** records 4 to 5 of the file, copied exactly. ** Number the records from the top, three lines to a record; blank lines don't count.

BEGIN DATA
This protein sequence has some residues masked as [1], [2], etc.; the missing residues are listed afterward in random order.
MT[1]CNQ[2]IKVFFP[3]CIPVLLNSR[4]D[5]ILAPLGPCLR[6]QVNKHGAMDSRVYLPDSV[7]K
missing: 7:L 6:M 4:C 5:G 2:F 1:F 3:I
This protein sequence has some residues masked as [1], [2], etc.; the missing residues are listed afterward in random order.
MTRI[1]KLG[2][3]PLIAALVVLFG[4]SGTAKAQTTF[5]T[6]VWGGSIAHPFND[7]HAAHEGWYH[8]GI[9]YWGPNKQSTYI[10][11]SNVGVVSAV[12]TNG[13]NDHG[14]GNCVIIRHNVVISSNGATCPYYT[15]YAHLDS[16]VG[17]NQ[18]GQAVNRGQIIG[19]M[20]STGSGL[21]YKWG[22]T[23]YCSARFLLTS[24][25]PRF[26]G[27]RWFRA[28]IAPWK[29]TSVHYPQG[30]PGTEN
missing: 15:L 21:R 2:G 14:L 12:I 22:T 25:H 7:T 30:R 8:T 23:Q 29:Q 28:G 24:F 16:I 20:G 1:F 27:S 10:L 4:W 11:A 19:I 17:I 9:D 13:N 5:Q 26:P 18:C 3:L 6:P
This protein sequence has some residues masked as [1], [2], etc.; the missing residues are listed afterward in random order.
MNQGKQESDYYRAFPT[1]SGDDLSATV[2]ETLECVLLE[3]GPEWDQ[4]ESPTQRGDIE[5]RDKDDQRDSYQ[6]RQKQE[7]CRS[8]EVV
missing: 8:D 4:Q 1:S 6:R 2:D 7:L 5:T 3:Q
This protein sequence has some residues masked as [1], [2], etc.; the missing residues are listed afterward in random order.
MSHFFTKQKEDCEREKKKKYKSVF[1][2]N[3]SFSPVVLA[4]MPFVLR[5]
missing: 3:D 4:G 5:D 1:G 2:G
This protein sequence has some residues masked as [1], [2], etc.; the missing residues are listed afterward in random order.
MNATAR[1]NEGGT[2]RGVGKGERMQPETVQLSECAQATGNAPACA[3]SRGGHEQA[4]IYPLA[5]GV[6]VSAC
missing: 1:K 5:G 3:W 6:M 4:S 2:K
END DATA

This protein sequence has some residues masked as [1], [2], etc.; the missing residues are listed afterward in random order.
MSHFFTKQKEDCEREKKKKYKSVF[1][2]N[3]SFSPVVLA[4]MPFVLR[5]
missing: 3:D 4:G 5:D 1:G 2:G
This protein sequence has some residues masked as [1], [2], etc.; the missing residues are listed afterward in random order.
MNATAR[1]NEGGT[2]RGVGKGERMQPETVQLSECAQATGNAPACA[3]SRGGHEQA[4]IYPLA[5]GV[6]VSAC
missing: 1:K 5:G 3:W 6:M 4:S 2:K